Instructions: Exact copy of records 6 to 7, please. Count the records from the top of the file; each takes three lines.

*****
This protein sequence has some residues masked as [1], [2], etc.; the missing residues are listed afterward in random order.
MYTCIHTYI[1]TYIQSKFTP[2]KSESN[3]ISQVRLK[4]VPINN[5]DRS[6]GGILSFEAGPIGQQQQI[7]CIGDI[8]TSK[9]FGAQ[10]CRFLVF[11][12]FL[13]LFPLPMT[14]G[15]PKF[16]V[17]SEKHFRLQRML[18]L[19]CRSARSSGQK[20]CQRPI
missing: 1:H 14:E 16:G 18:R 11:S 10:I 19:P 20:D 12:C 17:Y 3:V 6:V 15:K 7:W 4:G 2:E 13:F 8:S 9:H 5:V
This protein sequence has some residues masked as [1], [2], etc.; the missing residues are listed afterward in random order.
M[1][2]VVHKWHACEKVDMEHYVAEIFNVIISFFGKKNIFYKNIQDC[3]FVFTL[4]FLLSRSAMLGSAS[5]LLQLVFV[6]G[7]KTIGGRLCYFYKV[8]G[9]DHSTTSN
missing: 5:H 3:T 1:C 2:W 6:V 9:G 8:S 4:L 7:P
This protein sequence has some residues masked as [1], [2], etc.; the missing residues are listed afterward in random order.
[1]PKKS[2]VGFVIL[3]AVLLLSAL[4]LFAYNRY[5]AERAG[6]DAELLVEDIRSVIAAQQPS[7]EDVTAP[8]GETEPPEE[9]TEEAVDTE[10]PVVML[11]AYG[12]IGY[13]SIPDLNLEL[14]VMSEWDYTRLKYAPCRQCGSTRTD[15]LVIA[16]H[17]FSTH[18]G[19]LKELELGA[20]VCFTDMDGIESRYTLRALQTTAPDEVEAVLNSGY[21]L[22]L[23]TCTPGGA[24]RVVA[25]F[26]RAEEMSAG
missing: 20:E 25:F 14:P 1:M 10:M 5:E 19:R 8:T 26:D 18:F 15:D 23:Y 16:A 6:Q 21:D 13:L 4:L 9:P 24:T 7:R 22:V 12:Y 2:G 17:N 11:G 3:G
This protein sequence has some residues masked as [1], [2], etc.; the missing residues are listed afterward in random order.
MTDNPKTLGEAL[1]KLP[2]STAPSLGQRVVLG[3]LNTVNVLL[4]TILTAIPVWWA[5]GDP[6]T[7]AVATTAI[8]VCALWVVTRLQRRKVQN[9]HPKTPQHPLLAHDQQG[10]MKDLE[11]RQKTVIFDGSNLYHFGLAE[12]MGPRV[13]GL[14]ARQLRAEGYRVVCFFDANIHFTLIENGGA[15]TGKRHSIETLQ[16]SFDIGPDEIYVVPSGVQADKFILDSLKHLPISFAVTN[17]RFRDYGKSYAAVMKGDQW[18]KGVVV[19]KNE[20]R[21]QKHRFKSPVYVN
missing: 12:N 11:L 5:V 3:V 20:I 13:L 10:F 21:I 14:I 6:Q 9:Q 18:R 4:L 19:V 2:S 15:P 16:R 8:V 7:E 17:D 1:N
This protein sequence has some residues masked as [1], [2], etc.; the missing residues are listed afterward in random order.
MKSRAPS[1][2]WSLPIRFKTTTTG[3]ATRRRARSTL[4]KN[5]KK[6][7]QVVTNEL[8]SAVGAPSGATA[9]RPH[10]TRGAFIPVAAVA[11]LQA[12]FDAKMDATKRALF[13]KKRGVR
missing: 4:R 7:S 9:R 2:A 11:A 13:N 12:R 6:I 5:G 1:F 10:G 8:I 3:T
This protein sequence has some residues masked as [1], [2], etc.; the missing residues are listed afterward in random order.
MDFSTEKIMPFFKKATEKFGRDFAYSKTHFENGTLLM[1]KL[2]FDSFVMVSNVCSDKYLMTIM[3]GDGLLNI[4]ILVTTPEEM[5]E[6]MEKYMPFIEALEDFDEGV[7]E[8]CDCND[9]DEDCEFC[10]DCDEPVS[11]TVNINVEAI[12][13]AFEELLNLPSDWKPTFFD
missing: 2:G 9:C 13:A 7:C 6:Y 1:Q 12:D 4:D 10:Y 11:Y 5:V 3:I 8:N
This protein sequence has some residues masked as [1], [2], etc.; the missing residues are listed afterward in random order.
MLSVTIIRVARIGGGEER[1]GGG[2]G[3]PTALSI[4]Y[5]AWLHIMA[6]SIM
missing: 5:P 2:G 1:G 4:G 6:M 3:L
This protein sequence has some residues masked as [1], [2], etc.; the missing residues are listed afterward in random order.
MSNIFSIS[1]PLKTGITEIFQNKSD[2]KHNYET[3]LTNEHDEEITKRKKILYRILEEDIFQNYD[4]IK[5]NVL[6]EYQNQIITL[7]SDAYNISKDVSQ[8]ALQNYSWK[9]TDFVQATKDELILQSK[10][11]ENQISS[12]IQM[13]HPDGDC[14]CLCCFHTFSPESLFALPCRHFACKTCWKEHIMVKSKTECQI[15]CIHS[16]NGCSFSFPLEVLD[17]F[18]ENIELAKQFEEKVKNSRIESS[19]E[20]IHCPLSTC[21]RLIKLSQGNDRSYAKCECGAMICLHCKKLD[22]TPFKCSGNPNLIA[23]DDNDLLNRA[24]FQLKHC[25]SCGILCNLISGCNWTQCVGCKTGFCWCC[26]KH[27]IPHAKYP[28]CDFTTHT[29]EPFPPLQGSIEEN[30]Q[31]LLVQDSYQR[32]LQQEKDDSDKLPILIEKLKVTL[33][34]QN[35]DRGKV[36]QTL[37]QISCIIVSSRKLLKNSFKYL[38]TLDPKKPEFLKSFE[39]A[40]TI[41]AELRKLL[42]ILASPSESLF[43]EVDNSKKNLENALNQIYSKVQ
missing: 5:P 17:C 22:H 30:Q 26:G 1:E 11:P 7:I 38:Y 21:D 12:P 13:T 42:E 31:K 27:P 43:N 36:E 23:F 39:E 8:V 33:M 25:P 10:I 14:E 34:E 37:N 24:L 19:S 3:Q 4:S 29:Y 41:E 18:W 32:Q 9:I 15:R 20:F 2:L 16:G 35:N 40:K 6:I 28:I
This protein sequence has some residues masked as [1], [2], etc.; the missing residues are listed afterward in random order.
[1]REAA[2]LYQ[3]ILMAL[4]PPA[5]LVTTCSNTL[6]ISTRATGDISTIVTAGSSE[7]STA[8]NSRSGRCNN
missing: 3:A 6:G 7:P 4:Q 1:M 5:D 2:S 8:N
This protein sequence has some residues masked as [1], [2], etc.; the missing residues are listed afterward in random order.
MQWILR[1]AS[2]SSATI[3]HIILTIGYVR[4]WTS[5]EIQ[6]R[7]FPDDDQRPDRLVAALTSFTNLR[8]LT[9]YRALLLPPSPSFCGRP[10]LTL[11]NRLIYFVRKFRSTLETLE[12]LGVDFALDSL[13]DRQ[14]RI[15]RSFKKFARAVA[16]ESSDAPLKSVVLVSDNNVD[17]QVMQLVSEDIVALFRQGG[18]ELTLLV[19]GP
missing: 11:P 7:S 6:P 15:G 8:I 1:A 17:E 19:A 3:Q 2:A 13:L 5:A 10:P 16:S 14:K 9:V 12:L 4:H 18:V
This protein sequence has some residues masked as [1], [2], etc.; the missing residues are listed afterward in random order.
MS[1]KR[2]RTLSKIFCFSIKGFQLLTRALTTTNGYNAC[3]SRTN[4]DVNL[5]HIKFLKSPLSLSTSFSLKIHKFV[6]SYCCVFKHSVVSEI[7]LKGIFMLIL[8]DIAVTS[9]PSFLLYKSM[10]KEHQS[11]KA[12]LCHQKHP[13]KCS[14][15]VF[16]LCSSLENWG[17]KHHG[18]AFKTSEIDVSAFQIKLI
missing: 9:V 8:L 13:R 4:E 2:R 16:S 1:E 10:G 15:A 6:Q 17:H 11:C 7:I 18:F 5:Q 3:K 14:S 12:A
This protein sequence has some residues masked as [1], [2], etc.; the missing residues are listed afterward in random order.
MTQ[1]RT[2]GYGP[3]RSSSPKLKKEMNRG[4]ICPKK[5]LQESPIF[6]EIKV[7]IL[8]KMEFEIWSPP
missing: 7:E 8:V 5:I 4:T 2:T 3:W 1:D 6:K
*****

This protein sequence has some residues masked as [1], [2], etc.; the missing residues are listed afterward in random order.
MDFSTEKIMPFFKKATEKFGRDFAYSKTHFENGTLLM[1]KL[2]FDSFVMVSNVCSDKYLMTIM[3]GDGLLNI[4]ILVTTPEEM[5]E[6]MEKYMPFIEALEDFDEGV[7]E[8]CDCND[9]DEDCEFC[10]DCDEPVS[11]TVNINVEAI[12][13]AFEELLNLPSDWKPTFFD
missing: 2:G 9:C 13:A 7:C 6:Y 1:Q 12:D 4:D 10:Y 11:Y 5:V 3:I 8:N
This protein sequence has some residues masked as [1], [2], etc.; the missing residues are listed afterward in random order.
MLSVTIIRVARIGGGEER[1]GGG[2]G[3]PTALSI[4]Y[5]AWLHIMA[6]SIM
missing: 5:P 2:G 1:G 4:G 6:M 3:L